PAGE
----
top of page

Steam Trap Ultrasound Inspection

Collect, record and conduct further spectral analysis of different types of steam traps using acoustic ultrasound.


Steam Trap Diagnostic Program


A portion of all the generated steam produced at a boiler house is commonly lost in the distribution system. Failing steam traps largely contribute to this energy loss, as well as other safety issues. The implementation of acoustic ultrasound as a diagnostic tool will greatly improve system reliability and supply real information about the system behavior, allowing for the betterment of the facility.




Facilities around the world utilize steam as an integral part of their manufacturing and heating processes. Steam, the pure gaseous state of water has many benefits and uses as an industrial fluid. It is clean, easily controlled, and efficient. Common uses include heat transfer for space heating, humidification and sterilization for manufacturing industries, hospitals, universities, and many more. An important steam system component is a steam trap. Unfortunately, some steam traps fail-open at some point in their life cycle, leaking dry steam, and costing thousands of dollars per year. According to the US Department of Energy (DOE), 15-20% of the steam produced by a central boiler plant is lost via leaking steam traps in a typical space heating system without a proactive trap assessment program. Implementing a technology assisted steam trap diagnostic program not only will provide dollar savings, but will also improve the safety of the facility and the quality of the steam delivered to steam utilizing components. Steam conservation yields energy savings as well as water conservation and reduced boiler emissions.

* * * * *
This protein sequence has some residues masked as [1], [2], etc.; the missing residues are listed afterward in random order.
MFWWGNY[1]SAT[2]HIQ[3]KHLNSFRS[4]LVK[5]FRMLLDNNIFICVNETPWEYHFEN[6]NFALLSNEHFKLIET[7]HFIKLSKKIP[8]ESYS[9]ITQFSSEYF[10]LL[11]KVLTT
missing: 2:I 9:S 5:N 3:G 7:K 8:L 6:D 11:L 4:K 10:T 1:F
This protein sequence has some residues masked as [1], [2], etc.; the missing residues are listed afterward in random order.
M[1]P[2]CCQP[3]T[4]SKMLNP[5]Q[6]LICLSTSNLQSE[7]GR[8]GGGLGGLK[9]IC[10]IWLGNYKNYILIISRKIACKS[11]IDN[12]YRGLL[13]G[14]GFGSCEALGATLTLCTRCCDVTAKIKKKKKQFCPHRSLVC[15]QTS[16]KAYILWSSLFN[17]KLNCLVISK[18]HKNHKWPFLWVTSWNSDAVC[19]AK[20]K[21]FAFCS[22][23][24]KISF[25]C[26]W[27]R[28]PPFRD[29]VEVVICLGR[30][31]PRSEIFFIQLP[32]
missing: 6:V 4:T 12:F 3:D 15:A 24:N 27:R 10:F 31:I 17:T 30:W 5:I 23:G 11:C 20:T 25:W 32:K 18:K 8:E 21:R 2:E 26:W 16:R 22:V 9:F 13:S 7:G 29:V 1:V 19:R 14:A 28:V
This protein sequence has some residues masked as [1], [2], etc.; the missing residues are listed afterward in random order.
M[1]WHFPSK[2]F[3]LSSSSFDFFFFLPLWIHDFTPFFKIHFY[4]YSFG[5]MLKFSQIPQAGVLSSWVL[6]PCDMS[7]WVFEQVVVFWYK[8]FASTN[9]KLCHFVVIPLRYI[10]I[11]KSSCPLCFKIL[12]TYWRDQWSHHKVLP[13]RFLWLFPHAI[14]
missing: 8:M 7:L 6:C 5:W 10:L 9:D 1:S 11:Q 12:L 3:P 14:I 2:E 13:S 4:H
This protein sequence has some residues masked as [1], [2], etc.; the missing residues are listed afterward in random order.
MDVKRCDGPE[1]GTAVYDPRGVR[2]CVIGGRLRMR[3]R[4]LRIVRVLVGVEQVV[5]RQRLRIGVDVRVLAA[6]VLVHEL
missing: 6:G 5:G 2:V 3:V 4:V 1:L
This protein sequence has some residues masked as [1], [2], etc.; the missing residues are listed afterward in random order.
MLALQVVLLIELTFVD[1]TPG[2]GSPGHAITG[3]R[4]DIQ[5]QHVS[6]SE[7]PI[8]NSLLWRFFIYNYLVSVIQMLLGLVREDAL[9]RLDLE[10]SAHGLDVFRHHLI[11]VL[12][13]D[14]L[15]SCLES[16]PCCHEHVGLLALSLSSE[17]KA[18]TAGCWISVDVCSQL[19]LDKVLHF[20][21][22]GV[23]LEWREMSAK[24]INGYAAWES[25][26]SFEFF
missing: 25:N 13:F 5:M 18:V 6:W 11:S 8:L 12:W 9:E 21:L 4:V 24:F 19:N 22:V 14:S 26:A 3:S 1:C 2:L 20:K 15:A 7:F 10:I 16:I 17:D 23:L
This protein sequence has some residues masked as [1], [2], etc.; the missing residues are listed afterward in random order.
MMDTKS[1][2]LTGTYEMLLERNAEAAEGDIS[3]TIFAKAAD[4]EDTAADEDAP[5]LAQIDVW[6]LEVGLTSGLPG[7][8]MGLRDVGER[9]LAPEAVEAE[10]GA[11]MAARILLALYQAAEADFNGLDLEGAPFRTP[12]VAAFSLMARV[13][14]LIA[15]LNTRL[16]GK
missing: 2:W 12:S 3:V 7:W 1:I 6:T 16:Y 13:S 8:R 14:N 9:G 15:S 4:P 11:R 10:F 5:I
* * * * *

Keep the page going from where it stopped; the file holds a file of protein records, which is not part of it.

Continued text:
What is a Steam Trap and why is it essential?


A steam trap is an automatic valve that differentiates between steam and condensate, closing in the presence of steam and opening in presence of condensate. A steam trap should remove air and incondensable gases as well as handle fluctuating loads. When steam comes in contact with a heat transfer surface, this fluid (steam) will no longer be able to remain in a gas phase and will become condensate (liquid phase). This is where the critical role of the steam trap comes into play, allowing the removal of condensate for the proper distribution and utilization of the steam. A steam system will not be able to operate adequately without a steam trap, the system will either flood if condensate accumulates, or not reach the desired pressure (losses) if the valve is open.


Common locations for these devices include drip legs in the steam distribution header and heat transfer components like water heaters, kettles and autoclaves.

12 views0 comments

Comments


bottom of page